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Does the socioeconomic mortality gradient interact with age? Evidence from US survey data and Danish register data

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  • Rasmus Hoffmann

    (Max Planck Institute for Demographic Research, Rostock, Germany)

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    Abstract

    The aim of our paper is to provide an answer to the questions if and why social differences in health and mortality decrease with age. Most research confirms this decrease but the reasons for it and the role of unobserved heterogeneity are unknown. The data used for our analysis come from the US Health and Retirement Study (n=9376) and from the Danish Demographic Database (Denmark’s population above age 58). They offer detailed information about SES and health information. The technique of event-history-analysis is used, and frailty models address mortality selection. A new method is developed to consider systematic difference in the change of average frailty over age between social groups. SES differentials in mortality converge with age in Denmark but not in the US. In both countries, they converge strongly with decreasing health. When controlled for health, the differences are stable across age in both countries. This means that worsening health levels social mortality differences and not increasing age. Controlling for mortality selection removes the converging pattern over age.

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    File URL: http://www.demogr.mpg.de/papers/working/wp-2005-020.pdf
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    Bibliographic Info

    Paper provided by Max Planck Institute for Demographic Research, Rostock, Germany in its series MPIDR Working Papers with number WP-2005-020.

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    Length: 41 pages
    Date of creation: Aug 2005
    Date of revision:
    Handle: RePEc:dem:wpaper:wp-2005-020

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    Web page: http://www.demogr.mpg.de/

    Related research

    Keywords: Denmark; USA; health; mortality; old age; socio-economic differentials; socio-economic status;

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    References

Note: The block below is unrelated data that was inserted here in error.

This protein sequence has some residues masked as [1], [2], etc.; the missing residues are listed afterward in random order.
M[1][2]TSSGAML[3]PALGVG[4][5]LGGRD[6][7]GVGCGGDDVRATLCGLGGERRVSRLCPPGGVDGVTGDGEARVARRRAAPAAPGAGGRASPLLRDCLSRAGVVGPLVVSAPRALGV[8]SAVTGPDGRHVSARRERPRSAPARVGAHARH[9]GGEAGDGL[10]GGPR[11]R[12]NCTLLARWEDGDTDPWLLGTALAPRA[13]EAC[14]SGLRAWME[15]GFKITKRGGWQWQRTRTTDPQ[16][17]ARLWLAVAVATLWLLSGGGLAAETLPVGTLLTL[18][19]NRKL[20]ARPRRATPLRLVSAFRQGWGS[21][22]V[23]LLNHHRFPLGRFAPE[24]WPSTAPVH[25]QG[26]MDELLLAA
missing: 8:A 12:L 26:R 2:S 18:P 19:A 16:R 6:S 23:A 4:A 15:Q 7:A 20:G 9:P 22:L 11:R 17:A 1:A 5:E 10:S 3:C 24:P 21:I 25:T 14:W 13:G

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    1. Shiro Horiuchi & John Wilmoth, 1998. "Deceleration in the age pattern of mortality at olderages," Demography, Springer, vol. 35(4), pages 391-412, November.
    2. Smith, James P, 1998. "Socioeconomic Status and Health," American Economic Review, American Economic Association, vol. 88(2), pages 192-96, May.
    3. Olausson, Petra Otterblad, 1991. "Mortality among the elderly in Sweden by social class," Social Science & Medicine, Elsevier, vol. 32(4), pages 437-440, January.
    4. Elisabetta Barbi, 2003. "Assessing the rate of ageing of the human population," MPIDR Working Papers WP-2003-008, Max Planck Institute for Demographic Research, Rostock, Germany.
    5. Grundy, Emily & Sloggett, Andy, 2003. "Health inequalities in the older population: the role of personal capital, social resources and socio-economic circumstances," Social Science & Medicine, Elsevier, vol. 56(5), pages 935-947, March.
    6. James P. Smith, 2003. "Consequences and Predictors of New Health Events," NBER Working Papers 10063, National Bureau of Economic Research, Inc.
    7. Goldman, Noreen & Korenman, Sanders & Weinstein, Rachel, 1995. "Marital status and health among the elderly," Social Science & Medicine, Elsevier, vol. 40(12), pages 1717-1730, June.
    8. Adams, Peter & Hurd, Michael D. & McFadden, Daniel & Merrill, Angela & Ribeiro, Tiago, 2003. "Healthy, wealthy, and wise? Tests for direct causal paths between health and socioeconomic status," Journal of Econometrics, Elsevier, vol. 112(1), pages 3-56, January.
    9. Rasmus Hoffmann, 2005. "Do socioeconomic mortality differences decrease with rising age?," Demographic Research, Max Planck Institute for Demographic Research, Rostock, Germany, vol. 13(2), pages 35-62, August.
    10. James P. Smith, 1999. "Healthy Bodies and Thick Wallets: The Dual Relation between Health and Economic Status," Journal of Economic Perspectives, American Economic Association, vol. 13(2), pages 145-166, Spring.
    11. Hoover, Kevin D., 2003. "Some causal lessons from macroeconomics," Journal of Econometrics, Elsevier, vol. 112(1), pages 121-125, January.
    12. Huisman, Martijn & Kunst, Anton E. & Mackenbach, Johan P., 2003. "Socioeconomic inequalities in morbidity among the elderly; a European overview," Social Science & Medicine, Elsevier, vol. 57(5), pages 861-873, September.
    13. James Vaupel & Kenneth Manton & Eric Stallard, 1979. "The impact of heterogeneity in individual frailty on the dynamics of mortality," Demography, Springer, vol. 16(3), pages 439-454, August.
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    Cited by:
    1. Adeline Delavande & Susann Rohwedder, 2008. "Differential Mortality in Europe and the U.S.: Estimates Based on Subjective Probabilities of Survival," Working Papers 613, RAND Corporation Publications Department.

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